On the quilt above, I could have turned the corner, and carried on stitching, but this would have left part of the line unstitched. Plan your quilting to stitch continuous lines wherever possible, with the shortest possible “travels”.
Watch the “traveling” technique on this short video:
Sometimes, your needle may be too short to travel in one step to the next desired starting point. If so, bring up the tip of the needle at the half way point, but only pull up part of the needle. Swivel round the eye end underneath the fabric, and then push on the pointed end of the needle (using a thimble!) so that the eye end comes out at the desired position.
This swivel technique may sound a bit strange, but it works! I would not recommend attempting to travel a larger distance however – finish off and restart.
Finishing a thread
When you have less than 4″ of thread left, or don’t have enough for the next section of the design, you need to finish off invisibly, by making another knot, and burying it in the wadding.
Now you need to make two or three turns of the thread around the needle – its actually easiest to hold the thread taut and manipulate the needle.
Then poke the tip of the needle into the end of the stitching line, just through the top fabric into the wadding, being careful not to let the coils fall off.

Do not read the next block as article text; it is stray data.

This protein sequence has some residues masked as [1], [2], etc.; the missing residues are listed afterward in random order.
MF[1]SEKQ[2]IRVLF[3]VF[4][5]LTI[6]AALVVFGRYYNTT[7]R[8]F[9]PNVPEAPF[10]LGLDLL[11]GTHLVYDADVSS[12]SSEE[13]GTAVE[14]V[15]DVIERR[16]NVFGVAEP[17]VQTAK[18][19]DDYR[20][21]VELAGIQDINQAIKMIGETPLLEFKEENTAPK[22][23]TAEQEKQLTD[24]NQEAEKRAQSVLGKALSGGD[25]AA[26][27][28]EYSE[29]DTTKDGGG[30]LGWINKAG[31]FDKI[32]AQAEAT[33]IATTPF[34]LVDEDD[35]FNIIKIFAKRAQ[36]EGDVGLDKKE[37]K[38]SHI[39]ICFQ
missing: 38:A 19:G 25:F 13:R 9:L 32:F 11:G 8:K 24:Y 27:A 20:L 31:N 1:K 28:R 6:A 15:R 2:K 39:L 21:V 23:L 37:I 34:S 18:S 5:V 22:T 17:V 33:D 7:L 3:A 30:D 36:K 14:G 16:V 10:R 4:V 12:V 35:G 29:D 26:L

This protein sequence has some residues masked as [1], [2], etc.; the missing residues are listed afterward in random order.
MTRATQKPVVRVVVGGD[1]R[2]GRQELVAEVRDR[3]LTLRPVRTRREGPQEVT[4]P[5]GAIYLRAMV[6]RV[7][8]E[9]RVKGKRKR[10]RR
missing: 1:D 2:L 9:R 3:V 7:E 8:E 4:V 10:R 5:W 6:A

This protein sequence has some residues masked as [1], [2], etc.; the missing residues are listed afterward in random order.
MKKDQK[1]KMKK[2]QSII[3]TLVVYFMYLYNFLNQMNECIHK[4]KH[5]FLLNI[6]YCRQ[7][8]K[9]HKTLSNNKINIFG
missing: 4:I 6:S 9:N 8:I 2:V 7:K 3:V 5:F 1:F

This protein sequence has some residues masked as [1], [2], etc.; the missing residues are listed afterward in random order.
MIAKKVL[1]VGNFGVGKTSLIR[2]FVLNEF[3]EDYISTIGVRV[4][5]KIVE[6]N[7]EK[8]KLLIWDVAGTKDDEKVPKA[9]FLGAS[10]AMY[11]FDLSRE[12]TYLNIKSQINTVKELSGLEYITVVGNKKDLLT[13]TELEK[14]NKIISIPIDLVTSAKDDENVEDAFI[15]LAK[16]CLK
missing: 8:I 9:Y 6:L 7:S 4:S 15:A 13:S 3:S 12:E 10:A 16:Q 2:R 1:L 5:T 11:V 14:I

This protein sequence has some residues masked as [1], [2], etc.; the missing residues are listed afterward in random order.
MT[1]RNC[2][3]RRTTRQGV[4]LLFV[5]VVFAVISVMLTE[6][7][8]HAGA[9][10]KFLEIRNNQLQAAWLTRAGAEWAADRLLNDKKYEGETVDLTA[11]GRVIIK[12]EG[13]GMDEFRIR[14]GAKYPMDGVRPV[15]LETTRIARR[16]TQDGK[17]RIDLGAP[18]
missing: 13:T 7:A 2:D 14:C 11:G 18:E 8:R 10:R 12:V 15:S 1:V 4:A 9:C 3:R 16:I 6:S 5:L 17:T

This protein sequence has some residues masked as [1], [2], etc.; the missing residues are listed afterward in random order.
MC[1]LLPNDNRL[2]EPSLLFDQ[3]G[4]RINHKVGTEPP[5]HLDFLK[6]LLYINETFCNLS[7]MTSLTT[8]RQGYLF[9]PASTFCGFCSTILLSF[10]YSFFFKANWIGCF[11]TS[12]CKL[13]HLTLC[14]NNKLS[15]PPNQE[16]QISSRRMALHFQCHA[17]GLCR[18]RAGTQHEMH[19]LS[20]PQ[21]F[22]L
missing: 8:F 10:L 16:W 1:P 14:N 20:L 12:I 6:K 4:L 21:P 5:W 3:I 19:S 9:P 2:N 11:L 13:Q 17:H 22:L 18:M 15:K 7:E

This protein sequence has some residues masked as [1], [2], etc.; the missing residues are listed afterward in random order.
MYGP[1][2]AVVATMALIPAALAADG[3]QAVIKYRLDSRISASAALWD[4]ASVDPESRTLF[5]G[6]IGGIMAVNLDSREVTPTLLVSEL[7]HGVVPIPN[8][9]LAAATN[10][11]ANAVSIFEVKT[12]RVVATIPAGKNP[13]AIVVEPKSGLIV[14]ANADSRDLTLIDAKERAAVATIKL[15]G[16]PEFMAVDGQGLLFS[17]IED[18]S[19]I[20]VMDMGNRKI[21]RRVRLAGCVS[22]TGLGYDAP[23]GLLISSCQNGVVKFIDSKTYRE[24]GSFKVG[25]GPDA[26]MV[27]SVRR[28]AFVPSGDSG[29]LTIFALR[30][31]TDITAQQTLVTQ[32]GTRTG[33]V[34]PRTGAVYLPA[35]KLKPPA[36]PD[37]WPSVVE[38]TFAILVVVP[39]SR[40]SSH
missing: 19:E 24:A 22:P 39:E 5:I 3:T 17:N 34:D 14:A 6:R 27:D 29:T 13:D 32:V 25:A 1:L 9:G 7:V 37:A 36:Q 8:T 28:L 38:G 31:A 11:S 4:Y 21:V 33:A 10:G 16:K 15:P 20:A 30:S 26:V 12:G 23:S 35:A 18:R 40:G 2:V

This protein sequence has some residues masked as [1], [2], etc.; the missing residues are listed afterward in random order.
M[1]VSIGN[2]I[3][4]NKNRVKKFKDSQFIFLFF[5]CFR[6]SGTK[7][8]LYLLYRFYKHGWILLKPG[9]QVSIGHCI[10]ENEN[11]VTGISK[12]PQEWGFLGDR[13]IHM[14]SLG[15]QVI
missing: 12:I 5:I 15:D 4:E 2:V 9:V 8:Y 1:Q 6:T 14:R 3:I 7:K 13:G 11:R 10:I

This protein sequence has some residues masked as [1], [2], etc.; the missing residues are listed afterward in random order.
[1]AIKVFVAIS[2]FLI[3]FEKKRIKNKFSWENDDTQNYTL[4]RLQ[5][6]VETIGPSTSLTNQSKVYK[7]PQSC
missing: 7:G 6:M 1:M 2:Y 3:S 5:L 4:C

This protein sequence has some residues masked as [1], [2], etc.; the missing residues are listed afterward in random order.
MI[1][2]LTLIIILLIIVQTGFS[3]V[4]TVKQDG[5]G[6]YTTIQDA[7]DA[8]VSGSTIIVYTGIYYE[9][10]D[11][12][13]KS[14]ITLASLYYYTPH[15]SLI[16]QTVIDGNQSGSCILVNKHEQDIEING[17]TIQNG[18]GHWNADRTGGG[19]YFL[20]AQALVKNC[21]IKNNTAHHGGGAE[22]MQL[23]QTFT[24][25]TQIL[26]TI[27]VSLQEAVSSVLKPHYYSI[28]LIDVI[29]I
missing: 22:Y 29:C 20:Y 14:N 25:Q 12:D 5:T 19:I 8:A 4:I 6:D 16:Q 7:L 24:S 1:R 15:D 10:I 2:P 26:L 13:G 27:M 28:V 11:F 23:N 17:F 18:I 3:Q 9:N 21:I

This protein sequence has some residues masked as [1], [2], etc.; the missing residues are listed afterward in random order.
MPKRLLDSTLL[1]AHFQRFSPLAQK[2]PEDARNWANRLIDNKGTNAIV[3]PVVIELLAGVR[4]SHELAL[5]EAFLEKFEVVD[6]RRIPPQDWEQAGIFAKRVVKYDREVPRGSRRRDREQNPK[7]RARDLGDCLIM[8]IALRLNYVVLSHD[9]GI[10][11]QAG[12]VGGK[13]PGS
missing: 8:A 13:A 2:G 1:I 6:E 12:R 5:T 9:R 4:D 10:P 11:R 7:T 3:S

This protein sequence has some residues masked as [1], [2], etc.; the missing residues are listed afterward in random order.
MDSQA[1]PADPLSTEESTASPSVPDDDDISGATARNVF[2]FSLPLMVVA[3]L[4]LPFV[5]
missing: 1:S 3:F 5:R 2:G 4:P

Pull the thread coils tight around the needle, and then push the needle through the wadding, coming out an inch or so ahead.
Pull the needle through carefully until a tight knot forms.
Using the needle at right angles to the thread to pull against, “pop the knot” through the top fabric.
Pull the thread slightly, and snip off. The end should spring back into the wadding – if it doesn’t, poke a needle into the wadding horizontally, and swoosh it sideways to pull the thread end under.
Here is a final video, which shows how to make and “pop” the finishing knot:
Continue stitching all the sections of the design like this. You won’t be able to stitch close to the hoop edge, so if necessary, leave a threaded needle in the fabric after stitching part of a motif, and use it again when you have moved the hoop.
Quilting over patchwork
Adding quilting to a patchwork top is done in the same way as on the wholecloth quilt shown above. However, it’s a good idea to plan the placing of your quilting lines to avoid the bulky seam junctions where possible, as they are much harder to stitch through. See the Quilting Design page for some ideas.
If you can’t avoid stitching through bulky joins, you will probably find that you can’t use the rocking stitch in those areas. Instead, you will need to stab stitch, pushing the needle down and pulling through, and then up in a separate stitch. It’s more difficult to get the spacing and stitch length even with stab stitching though.
This page is the last part of a set about Quilting Basics.
If you would like to try out hand quilting on a small project, the Feathered Hearts download pattern from my online Shop would be suitable. To become more experienced, you might like to try the Amish Squares, which has a simple curved line pattern in the central area, but a more elaborate border quilting design.
Once you feel you are ready to tackle a proper wholecloth project, why not have a look at Cream of Wales?
Click on the links to discover more about the materials and techniques used in hand quilting: